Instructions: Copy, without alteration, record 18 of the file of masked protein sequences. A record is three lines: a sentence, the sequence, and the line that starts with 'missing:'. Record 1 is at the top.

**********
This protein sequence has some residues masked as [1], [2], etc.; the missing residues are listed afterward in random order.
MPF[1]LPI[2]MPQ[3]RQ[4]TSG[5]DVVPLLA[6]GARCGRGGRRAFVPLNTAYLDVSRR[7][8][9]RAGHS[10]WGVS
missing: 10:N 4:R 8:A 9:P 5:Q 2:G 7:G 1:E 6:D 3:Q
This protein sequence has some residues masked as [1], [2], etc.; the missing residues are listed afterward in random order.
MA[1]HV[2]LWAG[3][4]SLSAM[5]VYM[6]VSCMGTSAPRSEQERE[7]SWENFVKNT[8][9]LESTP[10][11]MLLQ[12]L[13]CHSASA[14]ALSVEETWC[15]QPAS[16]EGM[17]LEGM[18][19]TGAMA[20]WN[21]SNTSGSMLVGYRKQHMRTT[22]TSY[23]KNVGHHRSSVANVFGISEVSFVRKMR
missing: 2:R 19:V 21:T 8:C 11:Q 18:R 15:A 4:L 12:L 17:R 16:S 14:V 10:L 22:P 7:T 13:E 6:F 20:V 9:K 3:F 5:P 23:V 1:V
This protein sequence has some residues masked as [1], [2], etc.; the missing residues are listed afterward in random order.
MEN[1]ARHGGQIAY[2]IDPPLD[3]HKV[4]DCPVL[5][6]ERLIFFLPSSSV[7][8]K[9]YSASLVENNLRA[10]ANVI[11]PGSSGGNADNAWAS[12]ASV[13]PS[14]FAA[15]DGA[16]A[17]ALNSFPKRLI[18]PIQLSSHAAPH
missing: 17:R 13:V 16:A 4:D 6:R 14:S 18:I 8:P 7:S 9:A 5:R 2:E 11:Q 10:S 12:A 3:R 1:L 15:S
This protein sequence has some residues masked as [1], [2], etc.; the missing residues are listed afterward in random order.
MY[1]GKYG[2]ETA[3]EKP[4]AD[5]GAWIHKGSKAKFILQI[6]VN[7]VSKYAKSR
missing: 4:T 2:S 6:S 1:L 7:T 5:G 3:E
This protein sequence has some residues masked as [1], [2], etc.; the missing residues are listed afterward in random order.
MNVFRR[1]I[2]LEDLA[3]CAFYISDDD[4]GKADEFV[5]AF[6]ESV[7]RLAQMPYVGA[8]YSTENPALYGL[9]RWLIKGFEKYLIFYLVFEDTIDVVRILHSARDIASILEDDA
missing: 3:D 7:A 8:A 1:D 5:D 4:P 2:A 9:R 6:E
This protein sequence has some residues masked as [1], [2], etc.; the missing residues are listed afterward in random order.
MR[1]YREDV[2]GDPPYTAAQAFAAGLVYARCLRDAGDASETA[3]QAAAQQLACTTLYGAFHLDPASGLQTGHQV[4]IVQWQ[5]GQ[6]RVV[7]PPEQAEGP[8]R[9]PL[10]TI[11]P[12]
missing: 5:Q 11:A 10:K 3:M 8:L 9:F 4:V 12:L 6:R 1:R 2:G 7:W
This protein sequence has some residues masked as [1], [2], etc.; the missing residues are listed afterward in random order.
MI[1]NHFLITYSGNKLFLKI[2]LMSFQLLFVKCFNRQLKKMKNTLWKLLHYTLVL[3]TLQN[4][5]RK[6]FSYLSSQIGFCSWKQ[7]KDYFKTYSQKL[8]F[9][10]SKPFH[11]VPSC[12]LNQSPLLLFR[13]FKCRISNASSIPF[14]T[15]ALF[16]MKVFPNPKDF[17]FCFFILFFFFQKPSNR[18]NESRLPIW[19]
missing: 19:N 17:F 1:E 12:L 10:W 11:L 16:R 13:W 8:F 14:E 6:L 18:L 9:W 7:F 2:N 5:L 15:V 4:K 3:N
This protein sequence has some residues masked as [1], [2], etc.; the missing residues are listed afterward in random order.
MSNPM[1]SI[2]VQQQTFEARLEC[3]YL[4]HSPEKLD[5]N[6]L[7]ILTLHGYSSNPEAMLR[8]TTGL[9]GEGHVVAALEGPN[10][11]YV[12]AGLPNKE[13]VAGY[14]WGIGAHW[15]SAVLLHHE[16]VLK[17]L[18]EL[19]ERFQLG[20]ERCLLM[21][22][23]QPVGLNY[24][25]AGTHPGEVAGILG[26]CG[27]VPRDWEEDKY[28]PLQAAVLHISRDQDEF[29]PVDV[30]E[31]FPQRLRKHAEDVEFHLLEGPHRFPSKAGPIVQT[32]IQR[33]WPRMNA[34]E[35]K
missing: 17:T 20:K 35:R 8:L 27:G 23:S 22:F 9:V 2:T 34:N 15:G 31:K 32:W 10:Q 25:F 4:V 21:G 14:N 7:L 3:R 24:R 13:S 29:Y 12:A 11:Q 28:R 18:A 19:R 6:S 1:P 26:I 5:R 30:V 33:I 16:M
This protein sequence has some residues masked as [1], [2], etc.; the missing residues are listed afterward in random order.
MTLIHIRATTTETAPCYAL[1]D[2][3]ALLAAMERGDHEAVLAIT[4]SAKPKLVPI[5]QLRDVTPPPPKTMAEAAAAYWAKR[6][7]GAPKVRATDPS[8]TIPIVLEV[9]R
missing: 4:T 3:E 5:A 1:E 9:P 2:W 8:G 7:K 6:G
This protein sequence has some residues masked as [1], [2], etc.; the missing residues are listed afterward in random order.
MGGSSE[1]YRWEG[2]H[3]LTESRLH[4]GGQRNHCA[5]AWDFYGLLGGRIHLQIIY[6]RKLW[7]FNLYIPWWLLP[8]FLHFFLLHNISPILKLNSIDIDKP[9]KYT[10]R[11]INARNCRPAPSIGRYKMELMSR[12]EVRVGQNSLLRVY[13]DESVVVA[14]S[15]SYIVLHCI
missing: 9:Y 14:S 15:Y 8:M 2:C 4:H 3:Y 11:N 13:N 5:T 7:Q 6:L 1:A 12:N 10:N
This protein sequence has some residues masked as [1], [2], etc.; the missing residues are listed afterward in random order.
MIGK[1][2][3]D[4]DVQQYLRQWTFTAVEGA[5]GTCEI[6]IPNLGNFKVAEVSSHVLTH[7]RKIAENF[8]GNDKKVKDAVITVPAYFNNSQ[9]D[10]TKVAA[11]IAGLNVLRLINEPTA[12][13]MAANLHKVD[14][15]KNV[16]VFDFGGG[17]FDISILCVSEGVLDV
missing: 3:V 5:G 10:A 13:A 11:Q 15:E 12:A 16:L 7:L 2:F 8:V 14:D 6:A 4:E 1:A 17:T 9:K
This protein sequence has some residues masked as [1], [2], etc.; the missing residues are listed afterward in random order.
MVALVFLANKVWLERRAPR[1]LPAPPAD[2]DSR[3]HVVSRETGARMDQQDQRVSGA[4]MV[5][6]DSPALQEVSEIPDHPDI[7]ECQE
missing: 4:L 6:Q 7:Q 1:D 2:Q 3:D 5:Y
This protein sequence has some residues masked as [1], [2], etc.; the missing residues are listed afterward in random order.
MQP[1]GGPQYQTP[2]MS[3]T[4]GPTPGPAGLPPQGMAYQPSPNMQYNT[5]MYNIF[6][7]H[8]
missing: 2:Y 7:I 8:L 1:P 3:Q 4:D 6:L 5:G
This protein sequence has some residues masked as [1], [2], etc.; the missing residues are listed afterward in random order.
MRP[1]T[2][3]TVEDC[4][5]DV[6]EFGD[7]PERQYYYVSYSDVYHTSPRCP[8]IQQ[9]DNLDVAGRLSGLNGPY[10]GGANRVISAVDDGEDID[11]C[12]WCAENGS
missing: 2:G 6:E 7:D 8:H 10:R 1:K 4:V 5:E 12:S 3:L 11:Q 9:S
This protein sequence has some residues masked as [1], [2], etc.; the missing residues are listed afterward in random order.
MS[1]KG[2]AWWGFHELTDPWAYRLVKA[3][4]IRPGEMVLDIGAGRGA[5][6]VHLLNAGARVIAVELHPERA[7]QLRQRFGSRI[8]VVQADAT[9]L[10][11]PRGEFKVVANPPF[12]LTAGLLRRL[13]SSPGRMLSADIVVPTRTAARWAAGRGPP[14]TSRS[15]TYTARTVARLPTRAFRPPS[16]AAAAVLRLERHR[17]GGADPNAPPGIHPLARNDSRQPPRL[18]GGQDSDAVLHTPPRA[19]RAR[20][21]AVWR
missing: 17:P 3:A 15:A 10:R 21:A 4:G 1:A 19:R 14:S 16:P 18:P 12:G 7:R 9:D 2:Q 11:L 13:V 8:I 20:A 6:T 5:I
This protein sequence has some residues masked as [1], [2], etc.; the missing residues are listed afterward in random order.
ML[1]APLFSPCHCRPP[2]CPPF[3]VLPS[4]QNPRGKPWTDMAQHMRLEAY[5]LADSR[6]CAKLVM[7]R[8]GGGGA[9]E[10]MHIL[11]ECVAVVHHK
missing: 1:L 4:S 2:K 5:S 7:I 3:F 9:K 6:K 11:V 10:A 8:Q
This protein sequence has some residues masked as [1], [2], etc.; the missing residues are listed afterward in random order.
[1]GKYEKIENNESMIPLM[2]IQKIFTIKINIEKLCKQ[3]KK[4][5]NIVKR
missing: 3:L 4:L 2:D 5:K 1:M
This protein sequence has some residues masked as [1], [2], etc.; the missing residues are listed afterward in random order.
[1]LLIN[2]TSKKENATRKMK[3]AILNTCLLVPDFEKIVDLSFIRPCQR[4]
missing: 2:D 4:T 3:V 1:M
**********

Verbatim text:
This protein sequence has some residues masked as [1], [2], etc.; the missing residues are listed afterward in random order.
[1]LLIN[2]TSKKENATRKMK[3]AILNTCLLVPDFEKIVDLSFIRPCQR[4]
missing: 2:D 4:T 3:V 1:M